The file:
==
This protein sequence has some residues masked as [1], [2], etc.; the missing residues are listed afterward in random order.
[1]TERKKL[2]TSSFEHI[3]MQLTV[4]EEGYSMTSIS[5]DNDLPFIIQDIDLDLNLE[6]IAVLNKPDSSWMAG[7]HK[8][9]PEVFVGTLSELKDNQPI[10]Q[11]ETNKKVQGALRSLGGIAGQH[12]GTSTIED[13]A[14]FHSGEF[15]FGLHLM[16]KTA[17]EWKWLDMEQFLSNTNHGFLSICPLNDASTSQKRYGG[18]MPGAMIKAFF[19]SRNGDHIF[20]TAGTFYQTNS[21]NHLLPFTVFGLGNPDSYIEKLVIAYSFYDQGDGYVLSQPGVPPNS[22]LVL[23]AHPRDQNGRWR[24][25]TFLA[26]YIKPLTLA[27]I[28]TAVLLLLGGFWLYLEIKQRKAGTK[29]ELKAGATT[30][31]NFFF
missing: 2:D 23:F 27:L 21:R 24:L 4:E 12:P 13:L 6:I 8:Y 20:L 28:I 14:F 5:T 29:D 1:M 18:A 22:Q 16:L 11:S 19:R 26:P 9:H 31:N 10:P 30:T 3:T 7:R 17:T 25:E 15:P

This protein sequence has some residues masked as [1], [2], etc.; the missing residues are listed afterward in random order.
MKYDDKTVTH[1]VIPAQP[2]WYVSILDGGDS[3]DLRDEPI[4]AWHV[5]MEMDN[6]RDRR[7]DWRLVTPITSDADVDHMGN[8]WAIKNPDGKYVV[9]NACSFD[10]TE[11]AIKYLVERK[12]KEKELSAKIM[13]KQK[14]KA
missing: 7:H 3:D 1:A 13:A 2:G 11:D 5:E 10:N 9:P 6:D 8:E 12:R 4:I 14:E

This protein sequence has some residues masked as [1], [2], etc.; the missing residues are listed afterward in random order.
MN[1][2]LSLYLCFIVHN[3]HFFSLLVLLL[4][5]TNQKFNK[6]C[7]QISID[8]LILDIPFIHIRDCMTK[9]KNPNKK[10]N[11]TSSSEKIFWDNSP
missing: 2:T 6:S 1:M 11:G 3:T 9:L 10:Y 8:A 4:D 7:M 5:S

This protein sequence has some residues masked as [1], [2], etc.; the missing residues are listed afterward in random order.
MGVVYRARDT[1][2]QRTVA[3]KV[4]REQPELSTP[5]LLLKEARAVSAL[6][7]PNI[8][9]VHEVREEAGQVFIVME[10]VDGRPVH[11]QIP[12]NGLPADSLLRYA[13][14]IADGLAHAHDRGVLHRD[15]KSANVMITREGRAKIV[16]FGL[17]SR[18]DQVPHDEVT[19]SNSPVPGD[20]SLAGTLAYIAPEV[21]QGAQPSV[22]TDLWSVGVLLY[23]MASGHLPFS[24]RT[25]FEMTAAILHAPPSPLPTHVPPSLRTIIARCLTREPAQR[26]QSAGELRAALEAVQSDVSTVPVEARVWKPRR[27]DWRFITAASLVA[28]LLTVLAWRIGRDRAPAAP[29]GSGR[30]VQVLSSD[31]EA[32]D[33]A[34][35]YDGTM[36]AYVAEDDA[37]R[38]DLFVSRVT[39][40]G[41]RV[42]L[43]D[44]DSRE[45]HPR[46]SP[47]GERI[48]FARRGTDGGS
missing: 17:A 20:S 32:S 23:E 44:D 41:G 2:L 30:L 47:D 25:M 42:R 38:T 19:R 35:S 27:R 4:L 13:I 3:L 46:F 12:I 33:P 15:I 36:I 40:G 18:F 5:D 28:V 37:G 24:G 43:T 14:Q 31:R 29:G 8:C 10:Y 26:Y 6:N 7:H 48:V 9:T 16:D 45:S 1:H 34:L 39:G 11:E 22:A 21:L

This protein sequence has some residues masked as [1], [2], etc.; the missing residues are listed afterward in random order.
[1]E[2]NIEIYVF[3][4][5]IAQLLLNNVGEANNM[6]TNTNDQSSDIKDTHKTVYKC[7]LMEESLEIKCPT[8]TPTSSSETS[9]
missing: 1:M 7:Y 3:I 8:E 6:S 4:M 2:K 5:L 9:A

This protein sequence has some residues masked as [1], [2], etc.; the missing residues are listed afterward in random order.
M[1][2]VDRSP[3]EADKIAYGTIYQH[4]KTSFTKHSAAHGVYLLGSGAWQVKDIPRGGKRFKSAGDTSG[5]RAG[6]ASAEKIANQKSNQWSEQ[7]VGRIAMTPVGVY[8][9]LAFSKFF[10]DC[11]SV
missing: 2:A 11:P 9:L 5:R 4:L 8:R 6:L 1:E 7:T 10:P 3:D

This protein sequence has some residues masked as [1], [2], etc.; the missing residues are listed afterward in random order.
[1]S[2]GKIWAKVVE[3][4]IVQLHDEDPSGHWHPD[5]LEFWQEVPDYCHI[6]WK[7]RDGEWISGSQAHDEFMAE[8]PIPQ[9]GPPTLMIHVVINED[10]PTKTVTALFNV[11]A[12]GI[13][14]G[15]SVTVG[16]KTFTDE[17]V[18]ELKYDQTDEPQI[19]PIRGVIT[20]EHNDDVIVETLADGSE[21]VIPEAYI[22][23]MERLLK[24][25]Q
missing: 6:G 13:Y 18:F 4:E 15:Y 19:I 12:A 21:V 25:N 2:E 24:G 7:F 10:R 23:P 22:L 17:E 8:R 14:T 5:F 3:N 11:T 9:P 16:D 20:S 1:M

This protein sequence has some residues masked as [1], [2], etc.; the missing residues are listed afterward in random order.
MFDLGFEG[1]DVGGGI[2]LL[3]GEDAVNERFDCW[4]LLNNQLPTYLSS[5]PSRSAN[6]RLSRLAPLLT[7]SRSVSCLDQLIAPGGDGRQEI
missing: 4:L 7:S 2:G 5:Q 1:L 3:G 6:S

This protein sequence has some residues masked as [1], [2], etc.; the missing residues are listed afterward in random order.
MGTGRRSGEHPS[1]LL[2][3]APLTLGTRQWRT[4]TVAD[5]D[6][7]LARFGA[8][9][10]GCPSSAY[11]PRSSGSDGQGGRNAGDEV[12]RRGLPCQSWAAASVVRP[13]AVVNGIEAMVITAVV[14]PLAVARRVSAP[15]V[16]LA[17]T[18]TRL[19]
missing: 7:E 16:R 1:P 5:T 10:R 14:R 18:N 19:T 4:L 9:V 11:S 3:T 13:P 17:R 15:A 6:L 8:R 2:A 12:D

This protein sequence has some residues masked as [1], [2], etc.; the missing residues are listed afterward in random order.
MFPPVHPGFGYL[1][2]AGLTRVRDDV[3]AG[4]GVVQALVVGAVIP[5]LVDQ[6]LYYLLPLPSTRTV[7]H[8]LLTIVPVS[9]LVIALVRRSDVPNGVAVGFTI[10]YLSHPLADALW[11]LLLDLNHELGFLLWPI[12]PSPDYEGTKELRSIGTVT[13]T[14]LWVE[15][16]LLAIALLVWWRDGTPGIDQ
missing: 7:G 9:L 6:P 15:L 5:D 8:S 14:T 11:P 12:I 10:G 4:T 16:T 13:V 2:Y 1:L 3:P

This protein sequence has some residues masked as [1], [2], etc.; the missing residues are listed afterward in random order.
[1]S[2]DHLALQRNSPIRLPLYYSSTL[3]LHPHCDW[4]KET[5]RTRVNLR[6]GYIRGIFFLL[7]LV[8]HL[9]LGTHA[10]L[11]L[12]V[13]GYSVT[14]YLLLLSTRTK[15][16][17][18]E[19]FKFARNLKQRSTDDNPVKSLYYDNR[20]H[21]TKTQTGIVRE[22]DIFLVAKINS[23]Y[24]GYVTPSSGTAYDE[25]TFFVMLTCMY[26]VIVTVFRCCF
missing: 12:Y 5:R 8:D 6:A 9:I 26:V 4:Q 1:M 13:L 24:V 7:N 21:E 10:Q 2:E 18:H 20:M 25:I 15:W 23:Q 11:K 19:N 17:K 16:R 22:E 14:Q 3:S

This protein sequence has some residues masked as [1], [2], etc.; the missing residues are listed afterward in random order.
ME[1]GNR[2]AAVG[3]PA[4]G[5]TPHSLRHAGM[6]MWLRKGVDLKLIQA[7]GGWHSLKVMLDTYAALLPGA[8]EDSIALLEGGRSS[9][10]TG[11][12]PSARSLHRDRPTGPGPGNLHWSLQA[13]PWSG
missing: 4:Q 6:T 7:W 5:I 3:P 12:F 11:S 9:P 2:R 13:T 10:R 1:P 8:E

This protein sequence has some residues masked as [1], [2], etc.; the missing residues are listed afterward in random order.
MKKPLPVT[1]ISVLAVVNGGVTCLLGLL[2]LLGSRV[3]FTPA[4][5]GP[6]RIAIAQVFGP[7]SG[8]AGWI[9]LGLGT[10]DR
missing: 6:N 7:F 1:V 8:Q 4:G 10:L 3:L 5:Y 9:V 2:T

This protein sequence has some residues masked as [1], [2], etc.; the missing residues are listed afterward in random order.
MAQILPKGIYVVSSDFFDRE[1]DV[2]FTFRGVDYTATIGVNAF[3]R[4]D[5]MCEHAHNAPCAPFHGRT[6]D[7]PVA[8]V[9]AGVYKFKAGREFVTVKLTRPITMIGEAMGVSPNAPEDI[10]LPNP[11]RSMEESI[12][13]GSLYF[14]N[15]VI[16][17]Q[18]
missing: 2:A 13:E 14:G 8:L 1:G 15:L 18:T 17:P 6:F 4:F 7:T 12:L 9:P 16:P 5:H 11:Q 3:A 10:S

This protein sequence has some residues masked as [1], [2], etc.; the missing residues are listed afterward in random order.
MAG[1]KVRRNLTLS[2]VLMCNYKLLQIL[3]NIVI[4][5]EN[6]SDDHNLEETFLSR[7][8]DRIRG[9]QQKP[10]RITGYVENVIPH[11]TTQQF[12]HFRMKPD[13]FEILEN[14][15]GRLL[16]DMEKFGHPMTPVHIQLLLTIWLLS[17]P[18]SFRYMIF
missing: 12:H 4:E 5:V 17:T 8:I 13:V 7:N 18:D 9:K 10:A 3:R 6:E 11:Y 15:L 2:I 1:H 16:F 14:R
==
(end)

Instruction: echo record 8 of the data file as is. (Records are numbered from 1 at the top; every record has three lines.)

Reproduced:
This protein sequence has some residues masked as [1], [2], etc.; the missing residues are listed afterward in random order.
MFDLGFEG[1]DVGGGI[2]LL[3]GEDAVNERFDCW[4]LLNNQLPTYLSS[5]PSRSAN[6]RLSRLAPLLT[7]SRSVSCLDQLIAPGGDGRQEI
missing: 4:L 7:S 2:G 5:Q 1:L 3:G 6:S